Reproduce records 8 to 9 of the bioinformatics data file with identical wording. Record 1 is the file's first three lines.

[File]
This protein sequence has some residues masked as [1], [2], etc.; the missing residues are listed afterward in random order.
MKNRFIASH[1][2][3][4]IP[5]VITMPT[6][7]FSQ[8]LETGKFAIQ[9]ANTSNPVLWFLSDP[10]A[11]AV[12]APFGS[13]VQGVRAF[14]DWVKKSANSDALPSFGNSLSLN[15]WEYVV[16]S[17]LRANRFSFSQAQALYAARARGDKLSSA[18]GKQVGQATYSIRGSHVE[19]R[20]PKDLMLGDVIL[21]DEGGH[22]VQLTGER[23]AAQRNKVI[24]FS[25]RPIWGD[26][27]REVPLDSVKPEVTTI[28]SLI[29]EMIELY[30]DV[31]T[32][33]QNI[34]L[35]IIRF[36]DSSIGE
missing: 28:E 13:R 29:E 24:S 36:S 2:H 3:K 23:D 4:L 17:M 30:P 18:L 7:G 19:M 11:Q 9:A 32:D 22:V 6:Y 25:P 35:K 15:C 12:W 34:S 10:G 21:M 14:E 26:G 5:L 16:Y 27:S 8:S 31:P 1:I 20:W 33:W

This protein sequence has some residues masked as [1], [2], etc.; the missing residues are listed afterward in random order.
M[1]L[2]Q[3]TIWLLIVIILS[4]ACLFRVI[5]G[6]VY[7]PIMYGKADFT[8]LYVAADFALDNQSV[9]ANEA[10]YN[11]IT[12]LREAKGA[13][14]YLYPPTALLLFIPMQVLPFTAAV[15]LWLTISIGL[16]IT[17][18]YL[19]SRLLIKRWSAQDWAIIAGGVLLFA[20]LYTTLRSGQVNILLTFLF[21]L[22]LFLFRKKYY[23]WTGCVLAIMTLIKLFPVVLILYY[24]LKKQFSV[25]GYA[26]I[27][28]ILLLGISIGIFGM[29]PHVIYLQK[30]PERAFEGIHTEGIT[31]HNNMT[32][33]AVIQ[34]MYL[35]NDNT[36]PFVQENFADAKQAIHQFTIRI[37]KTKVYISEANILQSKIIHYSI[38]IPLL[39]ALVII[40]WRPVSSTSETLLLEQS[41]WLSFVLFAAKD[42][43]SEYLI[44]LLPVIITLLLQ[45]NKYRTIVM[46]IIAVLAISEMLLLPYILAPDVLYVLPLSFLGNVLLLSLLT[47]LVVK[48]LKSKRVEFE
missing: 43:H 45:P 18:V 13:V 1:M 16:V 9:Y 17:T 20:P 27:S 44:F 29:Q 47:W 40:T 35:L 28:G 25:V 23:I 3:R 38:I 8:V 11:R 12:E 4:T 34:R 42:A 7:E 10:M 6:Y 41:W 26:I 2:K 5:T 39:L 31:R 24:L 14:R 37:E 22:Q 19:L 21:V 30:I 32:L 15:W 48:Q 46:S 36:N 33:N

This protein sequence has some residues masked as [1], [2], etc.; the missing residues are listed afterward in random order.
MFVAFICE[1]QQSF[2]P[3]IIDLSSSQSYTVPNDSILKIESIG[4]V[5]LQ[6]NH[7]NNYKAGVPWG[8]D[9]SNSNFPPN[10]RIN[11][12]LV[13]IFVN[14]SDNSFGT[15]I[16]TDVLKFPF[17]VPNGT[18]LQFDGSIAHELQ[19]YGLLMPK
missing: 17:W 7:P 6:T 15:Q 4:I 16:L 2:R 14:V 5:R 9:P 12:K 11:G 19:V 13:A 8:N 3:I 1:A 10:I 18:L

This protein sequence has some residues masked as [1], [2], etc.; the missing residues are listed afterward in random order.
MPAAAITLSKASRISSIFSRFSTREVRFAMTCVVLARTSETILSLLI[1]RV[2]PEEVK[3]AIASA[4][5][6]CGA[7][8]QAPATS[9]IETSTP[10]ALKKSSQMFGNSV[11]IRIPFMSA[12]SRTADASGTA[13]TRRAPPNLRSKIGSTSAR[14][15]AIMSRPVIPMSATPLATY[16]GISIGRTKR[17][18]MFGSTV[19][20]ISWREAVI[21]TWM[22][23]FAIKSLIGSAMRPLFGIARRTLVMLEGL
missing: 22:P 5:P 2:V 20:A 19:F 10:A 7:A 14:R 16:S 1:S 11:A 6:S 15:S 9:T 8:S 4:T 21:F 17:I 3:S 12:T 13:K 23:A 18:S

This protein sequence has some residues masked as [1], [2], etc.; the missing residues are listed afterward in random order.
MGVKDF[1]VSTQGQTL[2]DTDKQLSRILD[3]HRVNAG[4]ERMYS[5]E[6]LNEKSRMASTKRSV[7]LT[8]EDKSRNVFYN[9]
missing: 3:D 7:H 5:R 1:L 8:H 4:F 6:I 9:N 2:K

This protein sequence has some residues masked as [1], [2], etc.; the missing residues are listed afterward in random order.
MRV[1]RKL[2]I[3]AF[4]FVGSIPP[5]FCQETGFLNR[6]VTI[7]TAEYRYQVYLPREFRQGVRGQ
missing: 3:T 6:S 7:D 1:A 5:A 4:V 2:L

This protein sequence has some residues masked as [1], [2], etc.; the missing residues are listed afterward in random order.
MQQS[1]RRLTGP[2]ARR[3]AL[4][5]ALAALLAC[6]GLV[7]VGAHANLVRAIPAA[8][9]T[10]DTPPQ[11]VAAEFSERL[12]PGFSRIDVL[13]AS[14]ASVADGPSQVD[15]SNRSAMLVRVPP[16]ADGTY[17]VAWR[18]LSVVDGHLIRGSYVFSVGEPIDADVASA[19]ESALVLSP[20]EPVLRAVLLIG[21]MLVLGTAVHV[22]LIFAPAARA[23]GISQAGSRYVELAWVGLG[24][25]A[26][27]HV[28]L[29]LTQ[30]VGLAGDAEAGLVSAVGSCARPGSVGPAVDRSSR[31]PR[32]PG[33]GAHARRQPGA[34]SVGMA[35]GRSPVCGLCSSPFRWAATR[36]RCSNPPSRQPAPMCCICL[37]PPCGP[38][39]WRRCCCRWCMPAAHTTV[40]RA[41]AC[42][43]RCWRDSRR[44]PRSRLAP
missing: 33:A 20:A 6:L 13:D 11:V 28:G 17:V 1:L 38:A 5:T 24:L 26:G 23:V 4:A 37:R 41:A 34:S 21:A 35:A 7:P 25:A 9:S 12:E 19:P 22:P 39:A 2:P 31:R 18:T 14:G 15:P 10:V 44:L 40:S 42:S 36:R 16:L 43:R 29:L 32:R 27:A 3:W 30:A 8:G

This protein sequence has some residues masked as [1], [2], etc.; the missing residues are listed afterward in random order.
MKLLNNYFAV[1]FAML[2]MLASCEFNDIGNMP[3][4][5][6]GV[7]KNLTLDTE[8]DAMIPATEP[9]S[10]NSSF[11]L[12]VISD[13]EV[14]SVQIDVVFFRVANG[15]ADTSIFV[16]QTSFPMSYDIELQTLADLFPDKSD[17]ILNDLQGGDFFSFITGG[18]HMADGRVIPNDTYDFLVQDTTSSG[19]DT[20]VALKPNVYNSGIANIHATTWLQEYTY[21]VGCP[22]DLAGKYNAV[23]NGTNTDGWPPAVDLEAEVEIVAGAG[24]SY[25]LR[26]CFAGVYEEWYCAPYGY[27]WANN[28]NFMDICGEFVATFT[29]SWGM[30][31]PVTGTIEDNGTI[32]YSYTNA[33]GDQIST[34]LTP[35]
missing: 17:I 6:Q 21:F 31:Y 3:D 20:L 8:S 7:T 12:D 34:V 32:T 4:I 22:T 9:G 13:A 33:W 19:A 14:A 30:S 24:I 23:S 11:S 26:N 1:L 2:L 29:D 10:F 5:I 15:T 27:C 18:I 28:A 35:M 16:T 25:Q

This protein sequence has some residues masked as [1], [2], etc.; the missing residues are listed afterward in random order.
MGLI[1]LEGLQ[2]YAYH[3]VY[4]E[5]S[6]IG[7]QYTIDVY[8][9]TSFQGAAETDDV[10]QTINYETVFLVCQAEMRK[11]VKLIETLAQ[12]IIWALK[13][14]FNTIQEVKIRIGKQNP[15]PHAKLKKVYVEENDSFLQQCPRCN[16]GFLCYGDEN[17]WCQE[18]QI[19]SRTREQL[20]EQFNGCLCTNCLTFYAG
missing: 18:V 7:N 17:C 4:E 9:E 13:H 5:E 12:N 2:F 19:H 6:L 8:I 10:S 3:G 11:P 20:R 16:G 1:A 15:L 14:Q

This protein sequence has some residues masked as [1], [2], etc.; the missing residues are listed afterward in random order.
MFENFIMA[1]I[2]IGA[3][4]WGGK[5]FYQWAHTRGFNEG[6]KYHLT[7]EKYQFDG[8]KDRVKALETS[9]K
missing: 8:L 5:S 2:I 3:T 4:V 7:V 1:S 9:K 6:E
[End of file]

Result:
This protein sequence has some residues masked as [1], [2], etc.; the missing residues are listed afterward in random order.
MKLLNNYFAV[1]FAML[2]MLASCEFNDIGNMP[3][4][5][6]GV[7]KNLTLDTE[8]DAMIPATEP[9]S[10]NSSF[11]L[12]VISD[13]EV[14]SVQIDVVFFRVANG[15]ADTSIFV[16]QTSFPMSYDIELQTLADLFPDKSD[17]ILNDLQGGDFFSFITGG[18]HMADGRVIPNDTYDFLVQDTTSSG[19]DT[20]VALKPNVYNSGIANIHATTWLQEYTY[21]VGCP[22]DLAGKYNAV[23]NGTNTDGWPPAVDLEAEVEIVAGAG[24]SY[25]LR[26]CFAGVYEEWYCAPYGY[27]WANN[28]NFMDICGEFVATFT[29]SWGM[30][31]PVTGTIEDNGTI[32]YSYTNA[33]GDQIST[34]LTP[35]
missing: 17:I 6:Q 21:F 31:Y 3:D 20:L 8:S 7:T 12:D 34:V 32:T 4:I 22:T 9:G 13:A 33:W 19:A 14:A 30:S 24:I 23:S 11:S 26:N 1:L 2:L 29:D 10:F 5:I 15:T 27:C 18:I 28:A 35:M 16:T 25:Q

This protein sequence has some residues masked as [1], [2], etc.; the missing residues are listed afterward in random order.
MGLI[1]LEGLQ[2]YAYH[3]VY[4]E[5]S[6]IG[7]QYTIDVY[8][9]TSFQGAAETDDV[10]QTINYETVFLVCQAEMRK[11]VKLIETLAQ[12]IIWALK[13][14]FNTIQEVKIRIGKQNP[15]PHAKLKKVYVEENDSFLQQCPRCN[16]GFLCYGDEN[17]WCQE[18]QI[19]SRTREQL[20]EQFNGCLCTNCLTFYAG
missing: 18:V 7:N 17:C 4:E 9:E 13:H 5:E 12:N 2:F 19:H 6:L 8:I 10:S 3:G 11:P 20:R 16:G 1:A 15:L 14:Q